Sunday 21st August 2016 - 6:52 pm

Government pressures Labor on budget cuts

by Alan Thornhill

 

The Federal government says it is “absolutely critical” that Bill Shorten sticks to his promise to support some $650 billion worth of budget cuts.

 

But, speaking in a television interview, the Minister for Revenue and Financial Services, Kelly O’Dwyer, also hinted at the possibility of  further adjustments to a superannuation policy that the Prime Minister, Malcolm Turnbull, once described as ironclad.

 

Ms O’Dwyer said it is for the Opposition Leader, Bill Shorten, not the government, to explain why Labor is no longer saying that it will support the budget repair measures that it promised to back, before the July 2 elections.

 

She said Mr Shorten would have: “…no economic credibility if he is prepared to walk back from the commitment that he made to the Australian people prior to the election.

 

“ Now they banked on over $6.5 billion worth of savings, they banked that in their bottom line, in their Budget figures.

 

“If they are saying now, ‘no we didn’t really mean it,” that would show that Labor cannot be trusted.

 

“ We absolutely believe it is important for Bill Shorten to honour his commitments,” Ms O’Dwyer said.

 

Several Liberal MPs, particularly in the Senate, have been pressing the government for bigger tax breaks on super, than it was prepared to concede before the election.

 

And Ms O’Dwyer’s reply, when questioned on the subject today, suggests that they may have been making some progress.

 

She said  : “What we have said on superannuation is that as the fiscal pressures increase and as our demographics change we need to make sure that superannuation is fit for purpose going forward.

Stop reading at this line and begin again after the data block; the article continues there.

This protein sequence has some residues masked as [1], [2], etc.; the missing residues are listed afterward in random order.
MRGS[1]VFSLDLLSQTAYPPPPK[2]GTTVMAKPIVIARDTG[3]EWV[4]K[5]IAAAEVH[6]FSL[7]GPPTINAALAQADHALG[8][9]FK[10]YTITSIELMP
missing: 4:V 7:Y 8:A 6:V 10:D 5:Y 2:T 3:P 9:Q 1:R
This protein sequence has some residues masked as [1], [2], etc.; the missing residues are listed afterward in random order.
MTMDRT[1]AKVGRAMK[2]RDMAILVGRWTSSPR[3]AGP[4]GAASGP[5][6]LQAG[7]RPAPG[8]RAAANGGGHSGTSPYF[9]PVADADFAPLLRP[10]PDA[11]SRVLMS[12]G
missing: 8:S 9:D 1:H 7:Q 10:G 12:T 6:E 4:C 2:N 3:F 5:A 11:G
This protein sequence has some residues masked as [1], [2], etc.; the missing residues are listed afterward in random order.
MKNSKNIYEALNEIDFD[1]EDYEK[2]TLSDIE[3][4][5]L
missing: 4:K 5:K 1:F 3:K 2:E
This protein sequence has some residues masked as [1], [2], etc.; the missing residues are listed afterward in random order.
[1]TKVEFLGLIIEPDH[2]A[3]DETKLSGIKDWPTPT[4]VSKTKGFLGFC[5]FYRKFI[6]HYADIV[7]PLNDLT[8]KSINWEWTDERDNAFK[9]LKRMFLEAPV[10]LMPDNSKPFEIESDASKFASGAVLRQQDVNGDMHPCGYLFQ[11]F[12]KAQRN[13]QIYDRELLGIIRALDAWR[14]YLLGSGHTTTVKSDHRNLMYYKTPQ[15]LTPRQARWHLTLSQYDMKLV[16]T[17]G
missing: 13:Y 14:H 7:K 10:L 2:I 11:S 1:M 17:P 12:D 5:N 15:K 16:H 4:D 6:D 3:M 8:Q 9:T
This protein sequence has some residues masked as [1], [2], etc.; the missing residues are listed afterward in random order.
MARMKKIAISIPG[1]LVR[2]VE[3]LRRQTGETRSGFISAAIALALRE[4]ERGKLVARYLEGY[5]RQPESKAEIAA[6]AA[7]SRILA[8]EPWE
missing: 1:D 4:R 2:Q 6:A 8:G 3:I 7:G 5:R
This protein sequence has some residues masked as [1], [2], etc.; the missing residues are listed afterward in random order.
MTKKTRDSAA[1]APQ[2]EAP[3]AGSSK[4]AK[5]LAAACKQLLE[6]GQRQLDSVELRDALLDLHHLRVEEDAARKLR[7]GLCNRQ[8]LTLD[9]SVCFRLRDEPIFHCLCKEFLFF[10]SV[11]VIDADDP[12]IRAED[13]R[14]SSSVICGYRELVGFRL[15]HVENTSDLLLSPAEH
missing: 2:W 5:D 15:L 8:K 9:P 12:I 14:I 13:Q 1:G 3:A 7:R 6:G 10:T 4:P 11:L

“That it is affordable, that it is sustainable and that it is flexible and that it allows Australians to be able to save for their retirement.

 

“We’re going to be legislating an objective for superannuation that says that it is for the retirement incomes of Australians that will either supplement or substitute for the Age Pension.

 

“What we’re doing at the moment is we are having discussions with stakeholders, we’re having discussions with colleagues as we would ordinarily do…”

 

She said that is being done with an open mind.

 

“ We’re encouraging people to put money into their spouse’s superannuation if they’ve got a lower income spouse.

 

“And we’re giving them a tax offset to do that.

 

“ We’re making it a level playing field for people who want to be able to have tax deductions for their superannuation contributions so that if they’re employed by a small business that doesn’t actually offer this, they’re not put at a disadvantage.

 

“ We’re creating a level playing field for people to be able to contribute to their superannuation because at the end of the day, it’s their retirement income and we want them to be able to have a good and strong retirement,” Ms O’Dwyer said.


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Alan Thornhill is a parliamentary press gallery journalist.
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